The Story of the Week: Amazon Acquiring Whole Foods (21-Month Chart)
Yahoo Finance — Amazon (AMZN) is buying Whole Foods (WFM) for $13.7 billion, the companies announced on Friday.
In a statement Friday morning, the online retailer said it would buy the high-end grocer for $42 per share, more than the $33.06 per share Whole Foods closed at on Thursday.
The deal is Amazon’s biggest deal ever, topping the $1.2 billion the company paid for online footwear retailer Zappos in 2009.
After the announcement, Whole Foods shares were up 27% to trade at $41.99 per share. Amazon shares were up 3.4% in early trade on Friday to trade at around $996 per share.
Amazon CEO Jeff Bezos said, “Millions of people love Whole Foods Market because they offer the best natural and organic foods, and they make it fun to eat healthy.
“Whole Foods Market has been satisfying, delighting and nourishing customers for nearly four decades — they’re doing an amazing job and we want that to continue.”
John Mackey, the CEO of Whole Foods, will remain CEO of the company and its headquarters will remain in Austin, Texas. The companies expect the deal to close in the second half of this year.
Earlier this week, Mackey made headlines after calling activist hedge fund investors Jana Partners “greedy bastards” in an interview with Texas Monthly. Jana Partners earlier this year disclosed it had acquired an 8.3% stake in Whole Foods and said it would seek talks with company management. Yahoo Finance’s Julia La Roche estimates Jana made $260 million on its position in Whole Foods.
Back in April, Bloomberg reported that Amazon had weighed a bid for Whole Foods in 2016, though Bloomberg reported that the company’s discussions “never turned into a concrete plan.”
For Whole Foods shareholders, the last few years have been trying. Over the last five years, shares of the grocery are down 30%, and the stock’s closing price on Thursday was roughly 50% below the more than $60 per share the stock traded at back in October 2013.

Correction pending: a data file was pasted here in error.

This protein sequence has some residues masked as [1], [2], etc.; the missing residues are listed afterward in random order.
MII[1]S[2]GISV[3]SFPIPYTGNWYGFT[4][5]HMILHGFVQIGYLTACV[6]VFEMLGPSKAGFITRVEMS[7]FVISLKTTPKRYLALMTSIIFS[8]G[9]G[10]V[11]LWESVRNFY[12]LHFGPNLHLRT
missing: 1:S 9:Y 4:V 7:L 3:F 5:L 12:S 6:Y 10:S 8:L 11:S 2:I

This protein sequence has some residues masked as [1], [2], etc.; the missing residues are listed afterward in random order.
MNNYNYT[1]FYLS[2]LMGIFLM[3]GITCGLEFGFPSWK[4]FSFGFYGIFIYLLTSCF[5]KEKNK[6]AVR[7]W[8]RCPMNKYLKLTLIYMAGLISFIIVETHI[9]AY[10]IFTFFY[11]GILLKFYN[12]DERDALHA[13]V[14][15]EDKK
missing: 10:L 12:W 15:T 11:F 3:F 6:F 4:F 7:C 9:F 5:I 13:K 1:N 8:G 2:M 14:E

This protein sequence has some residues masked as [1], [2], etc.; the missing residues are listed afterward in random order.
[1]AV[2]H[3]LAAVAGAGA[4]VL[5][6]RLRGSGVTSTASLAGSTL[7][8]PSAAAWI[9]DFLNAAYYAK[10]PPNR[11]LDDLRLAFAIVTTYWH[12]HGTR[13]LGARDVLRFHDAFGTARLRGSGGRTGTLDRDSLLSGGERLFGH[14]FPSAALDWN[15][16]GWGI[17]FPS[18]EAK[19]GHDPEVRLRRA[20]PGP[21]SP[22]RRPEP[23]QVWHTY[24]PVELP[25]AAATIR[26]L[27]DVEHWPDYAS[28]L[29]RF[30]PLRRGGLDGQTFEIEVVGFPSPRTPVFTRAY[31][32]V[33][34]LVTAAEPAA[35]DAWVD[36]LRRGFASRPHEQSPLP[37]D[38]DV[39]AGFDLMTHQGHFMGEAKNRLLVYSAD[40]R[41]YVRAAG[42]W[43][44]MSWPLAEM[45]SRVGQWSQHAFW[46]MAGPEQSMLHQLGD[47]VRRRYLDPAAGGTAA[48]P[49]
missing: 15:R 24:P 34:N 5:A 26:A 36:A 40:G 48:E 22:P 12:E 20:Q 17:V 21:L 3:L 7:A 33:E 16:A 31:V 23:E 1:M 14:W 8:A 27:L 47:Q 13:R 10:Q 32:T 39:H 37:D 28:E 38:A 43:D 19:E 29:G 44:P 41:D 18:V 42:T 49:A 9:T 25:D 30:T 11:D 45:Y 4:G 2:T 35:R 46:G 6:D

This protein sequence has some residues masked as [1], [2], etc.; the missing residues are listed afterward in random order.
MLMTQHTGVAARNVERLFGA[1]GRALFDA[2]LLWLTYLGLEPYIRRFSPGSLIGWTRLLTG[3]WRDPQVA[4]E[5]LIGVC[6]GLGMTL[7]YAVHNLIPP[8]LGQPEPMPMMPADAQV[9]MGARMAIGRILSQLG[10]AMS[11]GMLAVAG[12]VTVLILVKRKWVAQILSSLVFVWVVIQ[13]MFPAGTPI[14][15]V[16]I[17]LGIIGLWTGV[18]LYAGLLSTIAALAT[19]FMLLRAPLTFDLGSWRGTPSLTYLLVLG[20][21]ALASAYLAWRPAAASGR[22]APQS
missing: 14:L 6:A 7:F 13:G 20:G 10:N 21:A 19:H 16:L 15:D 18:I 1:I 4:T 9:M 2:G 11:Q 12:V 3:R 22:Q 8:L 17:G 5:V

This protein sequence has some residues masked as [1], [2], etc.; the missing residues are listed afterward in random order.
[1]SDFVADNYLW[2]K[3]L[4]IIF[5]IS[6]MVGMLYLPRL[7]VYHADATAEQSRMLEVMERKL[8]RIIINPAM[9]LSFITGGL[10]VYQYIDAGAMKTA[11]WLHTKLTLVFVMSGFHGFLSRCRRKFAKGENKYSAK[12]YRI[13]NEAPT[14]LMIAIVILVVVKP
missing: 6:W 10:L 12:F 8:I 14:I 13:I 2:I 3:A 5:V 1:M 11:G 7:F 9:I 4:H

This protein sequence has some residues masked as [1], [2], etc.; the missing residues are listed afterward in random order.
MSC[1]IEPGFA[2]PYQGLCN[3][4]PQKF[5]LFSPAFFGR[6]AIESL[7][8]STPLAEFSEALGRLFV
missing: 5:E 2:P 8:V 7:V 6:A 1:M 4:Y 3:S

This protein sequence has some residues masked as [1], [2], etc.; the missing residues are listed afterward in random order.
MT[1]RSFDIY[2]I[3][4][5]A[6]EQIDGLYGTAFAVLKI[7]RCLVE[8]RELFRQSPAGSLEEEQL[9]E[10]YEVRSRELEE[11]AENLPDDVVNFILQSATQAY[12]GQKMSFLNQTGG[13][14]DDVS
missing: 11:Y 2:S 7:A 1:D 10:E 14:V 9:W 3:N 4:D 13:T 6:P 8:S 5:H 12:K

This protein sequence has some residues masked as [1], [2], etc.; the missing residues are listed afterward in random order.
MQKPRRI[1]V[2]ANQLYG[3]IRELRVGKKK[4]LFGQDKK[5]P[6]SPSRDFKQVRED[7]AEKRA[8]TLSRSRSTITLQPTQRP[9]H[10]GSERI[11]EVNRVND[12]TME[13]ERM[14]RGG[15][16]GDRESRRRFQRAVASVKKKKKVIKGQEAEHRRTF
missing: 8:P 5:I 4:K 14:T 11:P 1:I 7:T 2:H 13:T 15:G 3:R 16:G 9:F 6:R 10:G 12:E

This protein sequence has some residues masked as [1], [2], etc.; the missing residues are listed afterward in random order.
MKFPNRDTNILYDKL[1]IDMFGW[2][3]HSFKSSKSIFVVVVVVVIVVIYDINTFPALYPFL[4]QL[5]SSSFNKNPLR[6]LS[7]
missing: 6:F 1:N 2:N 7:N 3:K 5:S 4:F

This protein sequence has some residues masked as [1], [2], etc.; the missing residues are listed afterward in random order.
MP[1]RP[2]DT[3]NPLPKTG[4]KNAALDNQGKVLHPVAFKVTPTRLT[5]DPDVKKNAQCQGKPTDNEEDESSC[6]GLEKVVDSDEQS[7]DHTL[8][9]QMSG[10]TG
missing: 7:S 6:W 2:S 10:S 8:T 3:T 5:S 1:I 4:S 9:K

Amazon’s deal for Whole Foods comes as the online retailer has made ever-larger moves into the grocery and fresh food space, which has been a battleground for online retailers that have been trying to shake up the grocery space for years.
This deal also follows Amazon’s initial forays into its own physical retail locations, as the company has opened up a few bookstores across the country, most recently in New York City. Also, recall that back in December 2016, Amazon released a video previewing what it called “Amazon Go” stores, in which customers would enter the store, pick out goods, and simply leave with their Amazon accounts being automatically charged via mobile phone.
Amazon’s desire, then, to move its retail operations offline and into more traditional brick-and-mortar channels has been made clear in recent years.
Following the announcement of Amazon’s deal for Whole Foods, shares of Walmart (WMT) were down about 6% after the retailer concurrently announced a deal to acquire menswear brand Bonobos for $310 million cash.
Walmart has in recent months begun to more directly challenge Amazon’s business, namely its Prime membership offering by giving customers smaller minimum order sizes to qualify for free two-day shipping. Last year, Walmart bought online retailer Jet.com for $3 billion.
Shares of grocer Kroger were down 13% in early trading after the Amazon-Whole Foods deal was announced. Sprouts Farmers Market, a smaller organic grocer that competes with Whole Foods, was also down 11% in early trade on Friday.
$AMZN 21-Month Chart: